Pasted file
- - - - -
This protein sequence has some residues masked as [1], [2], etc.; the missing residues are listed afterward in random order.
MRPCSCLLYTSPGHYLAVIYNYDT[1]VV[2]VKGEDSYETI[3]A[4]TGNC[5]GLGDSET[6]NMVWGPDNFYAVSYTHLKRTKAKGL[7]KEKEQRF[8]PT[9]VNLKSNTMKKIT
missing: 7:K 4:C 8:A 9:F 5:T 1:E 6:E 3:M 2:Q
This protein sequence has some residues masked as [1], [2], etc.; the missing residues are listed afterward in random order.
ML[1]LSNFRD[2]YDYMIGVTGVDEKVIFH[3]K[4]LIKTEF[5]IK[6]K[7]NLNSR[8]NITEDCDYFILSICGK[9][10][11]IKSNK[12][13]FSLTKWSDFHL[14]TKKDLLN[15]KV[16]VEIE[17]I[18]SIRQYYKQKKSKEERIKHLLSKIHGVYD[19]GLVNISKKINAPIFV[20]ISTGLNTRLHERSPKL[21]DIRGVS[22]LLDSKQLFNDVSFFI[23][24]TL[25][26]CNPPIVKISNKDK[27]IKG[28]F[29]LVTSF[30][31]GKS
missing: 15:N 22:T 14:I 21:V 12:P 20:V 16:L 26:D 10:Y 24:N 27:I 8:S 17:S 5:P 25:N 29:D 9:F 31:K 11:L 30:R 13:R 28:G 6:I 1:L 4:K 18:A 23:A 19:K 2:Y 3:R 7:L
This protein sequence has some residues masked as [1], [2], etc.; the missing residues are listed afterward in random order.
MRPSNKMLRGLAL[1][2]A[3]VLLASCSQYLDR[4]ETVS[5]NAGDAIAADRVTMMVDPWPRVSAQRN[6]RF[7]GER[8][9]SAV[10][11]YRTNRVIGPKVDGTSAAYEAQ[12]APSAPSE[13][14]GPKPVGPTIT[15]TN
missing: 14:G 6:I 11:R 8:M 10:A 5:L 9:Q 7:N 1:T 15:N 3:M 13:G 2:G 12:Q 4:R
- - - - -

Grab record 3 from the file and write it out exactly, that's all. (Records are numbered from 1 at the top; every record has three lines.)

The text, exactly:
This protein sequence has some residues masked as [1], [2], etc.; the missing residues are listed afterward in random order.
MRPSNKMLRGLAL[1][2]A[3]VLLASCSQYLDR[4]ETVS[5]NAGDAIAADRVTMMVDPWPRVSAQRN[6]RF[7]GER[8][9]SAV[10][11]YRTNRVIGPKVDGTSAAYEAQ[12]APSAPSE[13][14]GPKPVGPTIT[15]TN
missing: 14:G 6:I 11:R 8:M 10:A 5:L 9:Q 7:N 1:T 15:N 3:M 13:G 2:G 12:Q 4:R